Amory Ross, the Media Crew Member (MCM) aboard Puma Ocean Racing, is one of six MCMs across the fleet whose duties are principally dedicated to providing daily reports and imagery from on board each yacht. That would seem more than a fulltime job, but they also have to cook and clean for the full crew.

A brief interview with Amory in Auckland during the race stopover suggested that the job advertisement for which he successfully applied ran something along the following lines …


Once-in-a-lifetime opportunity to spend nine months with 10 speed-obsessed mariners delivering small, fast, noisy, wet and dangerous carbonfibre vessel from Spain to Ireland (via Cape Horn) in fastest possible time.


Sailing: Must love sailing for months on end without actively participating. Visual media: Must be expert in hand-held photography and video, shooting from a fast and highly-unstable platform (including regular periods submerged). Should be prepared to risk personal safety to film and interview crew during emergencies.

Journalism: Must be able to type and email daily story from a confined, noisy and dark space that crashes around unpredictably.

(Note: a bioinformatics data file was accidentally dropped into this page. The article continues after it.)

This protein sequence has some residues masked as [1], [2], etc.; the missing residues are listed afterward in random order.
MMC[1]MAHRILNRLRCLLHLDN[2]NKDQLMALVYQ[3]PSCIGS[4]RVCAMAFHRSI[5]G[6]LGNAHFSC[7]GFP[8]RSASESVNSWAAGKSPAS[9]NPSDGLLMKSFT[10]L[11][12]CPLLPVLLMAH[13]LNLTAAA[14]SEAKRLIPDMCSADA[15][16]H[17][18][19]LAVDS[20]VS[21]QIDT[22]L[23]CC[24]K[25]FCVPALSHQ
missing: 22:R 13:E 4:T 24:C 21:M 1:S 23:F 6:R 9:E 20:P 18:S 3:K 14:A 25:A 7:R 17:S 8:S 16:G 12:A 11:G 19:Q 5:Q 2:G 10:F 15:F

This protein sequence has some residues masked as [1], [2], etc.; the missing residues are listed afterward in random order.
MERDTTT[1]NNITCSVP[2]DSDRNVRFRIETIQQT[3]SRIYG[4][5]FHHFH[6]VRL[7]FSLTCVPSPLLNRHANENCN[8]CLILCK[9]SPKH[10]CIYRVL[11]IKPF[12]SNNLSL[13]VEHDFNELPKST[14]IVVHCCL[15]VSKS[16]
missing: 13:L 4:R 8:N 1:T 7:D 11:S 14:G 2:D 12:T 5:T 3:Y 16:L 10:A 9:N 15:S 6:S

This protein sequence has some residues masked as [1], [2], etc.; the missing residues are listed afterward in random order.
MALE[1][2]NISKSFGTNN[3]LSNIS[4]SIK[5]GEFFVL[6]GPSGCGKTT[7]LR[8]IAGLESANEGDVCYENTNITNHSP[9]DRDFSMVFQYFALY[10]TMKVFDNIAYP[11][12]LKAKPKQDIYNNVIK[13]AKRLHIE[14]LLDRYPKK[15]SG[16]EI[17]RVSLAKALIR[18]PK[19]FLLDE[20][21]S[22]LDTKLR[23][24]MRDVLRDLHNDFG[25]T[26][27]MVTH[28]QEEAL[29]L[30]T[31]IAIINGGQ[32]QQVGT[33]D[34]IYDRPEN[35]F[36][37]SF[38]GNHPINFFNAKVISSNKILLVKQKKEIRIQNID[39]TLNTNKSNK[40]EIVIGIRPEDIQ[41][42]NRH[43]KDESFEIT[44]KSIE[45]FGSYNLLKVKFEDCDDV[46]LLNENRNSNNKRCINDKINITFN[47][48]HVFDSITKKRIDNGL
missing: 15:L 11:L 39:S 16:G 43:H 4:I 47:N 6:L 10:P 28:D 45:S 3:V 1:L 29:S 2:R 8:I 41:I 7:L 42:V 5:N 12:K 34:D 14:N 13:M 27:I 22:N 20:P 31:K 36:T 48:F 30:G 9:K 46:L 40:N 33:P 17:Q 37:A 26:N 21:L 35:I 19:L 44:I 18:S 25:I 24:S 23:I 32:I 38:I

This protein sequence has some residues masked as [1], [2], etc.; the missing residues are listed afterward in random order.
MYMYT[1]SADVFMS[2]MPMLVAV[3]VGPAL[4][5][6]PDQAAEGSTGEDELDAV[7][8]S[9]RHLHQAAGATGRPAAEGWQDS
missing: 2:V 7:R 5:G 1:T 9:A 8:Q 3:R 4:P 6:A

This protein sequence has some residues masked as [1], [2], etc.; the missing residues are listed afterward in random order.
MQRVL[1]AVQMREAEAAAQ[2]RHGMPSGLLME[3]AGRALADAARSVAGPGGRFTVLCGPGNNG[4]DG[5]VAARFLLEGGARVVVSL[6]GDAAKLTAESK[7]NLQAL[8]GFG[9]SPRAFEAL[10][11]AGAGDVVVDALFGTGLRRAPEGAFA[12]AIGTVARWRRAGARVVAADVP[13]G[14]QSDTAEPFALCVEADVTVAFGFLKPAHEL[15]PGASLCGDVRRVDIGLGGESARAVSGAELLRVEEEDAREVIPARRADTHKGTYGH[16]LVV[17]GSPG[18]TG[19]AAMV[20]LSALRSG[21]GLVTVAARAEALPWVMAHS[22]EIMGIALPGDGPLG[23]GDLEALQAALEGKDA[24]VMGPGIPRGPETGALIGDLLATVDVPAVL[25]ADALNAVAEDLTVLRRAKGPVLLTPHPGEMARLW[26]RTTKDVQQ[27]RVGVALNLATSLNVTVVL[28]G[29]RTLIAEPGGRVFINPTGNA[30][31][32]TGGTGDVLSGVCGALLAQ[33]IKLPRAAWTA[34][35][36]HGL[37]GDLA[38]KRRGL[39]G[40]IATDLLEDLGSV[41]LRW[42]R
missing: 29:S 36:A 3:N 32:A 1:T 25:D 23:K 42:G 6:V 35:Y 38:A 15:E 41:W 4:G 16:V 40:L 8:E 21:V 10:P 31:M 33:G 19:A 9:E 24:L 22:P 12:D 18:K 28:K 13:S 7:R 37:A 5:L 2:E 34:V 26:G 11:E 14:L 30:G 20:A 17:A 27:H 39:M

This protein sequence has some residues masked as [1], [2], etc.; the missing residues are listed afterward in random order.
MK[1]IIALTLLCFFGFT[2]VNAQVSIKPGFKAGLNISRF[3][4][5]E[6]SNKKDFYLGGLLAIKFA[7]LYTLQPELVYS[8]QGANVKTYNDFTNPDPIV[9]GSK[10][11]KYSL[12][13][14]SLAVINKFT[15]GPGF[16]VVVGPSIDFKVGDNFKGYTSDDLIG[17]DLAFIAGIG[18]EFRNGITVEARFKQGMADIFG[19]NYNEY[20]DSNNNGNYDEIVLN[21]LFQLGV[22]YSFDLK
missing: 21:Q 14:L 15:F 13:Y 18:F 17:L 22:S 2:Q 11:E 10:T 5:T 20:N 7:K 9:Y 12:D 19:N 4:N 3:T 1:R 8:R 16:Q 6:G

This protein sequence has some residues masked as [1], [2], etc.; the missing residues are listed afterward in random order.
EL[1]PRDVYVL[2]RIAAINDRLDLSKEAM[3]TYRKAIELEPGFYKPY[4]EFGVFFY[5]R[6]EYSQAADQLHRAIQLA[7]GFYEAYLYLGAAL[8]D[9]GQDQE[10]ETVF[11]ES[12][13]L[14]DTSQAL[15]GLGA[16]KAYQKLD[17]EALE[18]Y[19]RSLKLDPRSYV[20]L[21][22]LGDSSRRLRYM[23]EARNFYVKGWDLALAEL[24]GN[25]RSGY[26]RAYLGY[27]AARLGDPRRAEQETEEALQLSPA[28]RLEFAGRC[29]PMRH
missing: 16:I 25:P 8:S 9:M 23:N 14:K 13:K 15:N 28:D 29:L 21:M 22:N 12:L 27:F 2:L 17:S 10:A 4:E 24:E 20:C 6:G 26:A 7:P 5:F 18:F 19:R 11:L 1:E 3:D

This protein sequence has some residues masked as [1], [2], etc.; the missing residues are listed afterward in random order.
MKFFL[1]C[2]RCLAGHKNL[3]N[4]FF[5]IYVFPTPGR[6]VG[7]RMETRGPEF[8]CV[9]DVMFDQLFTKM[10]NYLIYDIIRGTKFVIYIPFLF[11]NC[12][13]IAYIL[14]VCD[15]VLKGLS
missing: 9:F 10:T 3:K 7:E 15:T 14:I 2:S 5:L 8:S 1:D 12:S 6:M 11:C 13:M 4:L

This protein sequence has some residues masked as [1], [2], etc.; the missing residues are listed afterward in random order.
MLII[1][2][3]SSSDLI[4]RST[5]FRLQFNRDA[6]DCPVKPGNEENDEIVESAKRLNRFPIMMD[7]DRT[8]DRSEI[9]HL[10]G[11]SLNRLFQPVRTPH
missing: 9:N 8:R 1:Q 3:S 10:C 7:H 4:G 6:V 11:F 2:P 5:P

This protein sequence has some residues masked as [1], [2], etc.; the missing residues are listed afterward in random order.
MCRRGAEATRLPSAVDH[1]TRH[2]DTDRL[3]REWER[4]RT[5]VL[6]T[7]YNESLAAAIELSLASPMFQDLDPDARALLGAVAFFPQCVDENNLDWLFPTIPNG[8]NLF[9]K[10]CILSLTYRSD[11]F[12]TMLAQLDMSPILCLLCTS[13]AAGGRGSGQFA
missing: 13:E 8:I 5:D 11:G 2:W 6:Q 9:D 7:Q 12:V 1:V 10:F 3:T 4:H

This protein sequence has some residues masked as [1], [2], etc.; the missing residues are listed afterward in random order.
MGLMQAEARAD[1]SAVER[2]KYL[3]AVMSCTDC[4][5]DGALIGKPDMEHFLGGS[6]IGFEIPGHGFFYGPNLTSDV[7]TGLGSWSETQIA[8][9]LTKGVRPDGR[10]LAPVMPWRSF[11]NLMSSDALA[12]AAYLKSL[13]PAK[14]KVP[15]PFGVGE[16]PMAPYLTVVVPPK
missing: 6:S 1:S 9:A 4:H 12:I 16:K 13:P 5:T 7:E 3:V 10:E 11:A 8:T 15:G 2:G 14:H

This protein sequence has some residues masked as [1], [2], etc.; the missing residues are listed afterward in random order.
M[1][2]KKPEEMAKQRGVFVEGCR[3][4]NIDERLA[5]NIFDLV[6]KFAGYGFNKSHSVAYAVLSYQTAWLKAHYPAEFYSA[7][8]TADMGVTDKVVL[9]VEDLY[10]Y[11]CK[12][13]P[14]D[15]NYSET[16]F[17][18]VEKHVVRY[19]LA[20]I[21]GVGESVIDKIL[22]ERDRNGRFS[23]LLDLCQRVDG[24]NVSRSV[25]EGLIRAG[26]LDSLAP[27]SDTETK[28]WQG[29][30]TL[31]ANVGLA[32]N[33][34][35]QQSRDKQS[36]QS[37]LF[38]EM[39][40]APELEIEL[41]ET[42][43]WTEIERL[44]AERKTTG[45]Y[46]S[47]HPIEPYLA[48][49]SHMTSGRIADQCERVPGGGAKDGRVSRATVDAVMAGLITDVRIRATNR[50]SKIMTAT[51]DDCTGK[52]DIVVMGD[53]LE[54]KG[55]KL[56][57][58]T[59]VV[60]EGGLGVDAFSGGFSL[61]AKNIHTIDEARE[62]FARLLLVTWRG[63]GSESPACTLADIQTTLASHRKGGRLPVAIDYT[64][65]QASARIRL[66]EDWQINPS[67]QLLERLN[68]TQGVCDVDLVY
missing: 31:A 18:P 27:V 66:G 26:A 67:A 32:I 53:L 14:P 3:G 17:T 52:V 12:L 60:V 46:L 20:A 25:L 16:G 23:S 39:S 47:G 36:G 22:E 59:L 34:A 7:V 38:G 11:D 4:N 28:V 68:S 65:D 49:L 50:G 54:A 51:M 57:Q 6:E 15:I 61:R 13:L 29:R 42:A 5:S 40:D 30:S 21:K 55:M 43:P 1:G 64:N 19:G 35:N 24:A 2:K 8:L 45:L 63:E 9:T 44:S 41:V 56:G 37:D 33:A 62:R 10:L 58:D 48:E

Cooking: Should be able to make rehydrated freeze-dried food taste palatable for entire crew four times a day for 36 weeks; bring own condiments and sauces.

Cleaning: Must be willing to clean up every day after exhausted, smelly, seasick and occasionally ill-tempered colleagues.

Teamwork: Must be an expert in psychology and resilient to occasional verbal abuse.


Location: Mobile, ranging from windless tropics to freezing Southern Ocean; wet, whatever the location.

Working environment: No dedicated workspace provided, corner of a bunk may be available occasionally.

Working hours: 24/7. Daily stories must be filed during European working day, regardless of the yacht’s present time zone.

Health/wellbeing: Should be in robust health and prepared to forego sleep, lose weight, be permanently wet and periodically terrified. Benefits: None that employer is aware of.

With Team Sanya and Abu Dhabi Ocean Racing retiring with serious damage before reaching Cape Horn leaving Groupama (dismasted) and Camper (hull damage) to limp over the line after major repairs, the behind-the-scenes race was on again to get all six boats present in Itaja and ready for the next leg to Miami and ultimately a return to Europe.


This year’s race will clearly provide plenty of competition for the special trophy that acknowledges ‘the unsung heroes’ of the Shore Team; there may even be time to have a special medal struck in recognition of the shipping line that has carried the most yachts the greatest distance around the globe.

But perhaps the most important trophy missing from the prize table is one that recognises the team best able to demonstrate the greatest depth of suffering experienced in the quest to win this extraordinary race.

That trophy could only be called, ‘The Challenge Cup’.


(Placings at end of Leg 7, Lisbon, Portugal)
Groupama Sailing Team 183pts
Team Telefonica 180pts
Puma Ocean Racing Powered by BERG 171pts
Camper with Emirates Team New Zealand 162pts
Abu Dhabi Ocean Racing 104pts
Team Sanya 32pts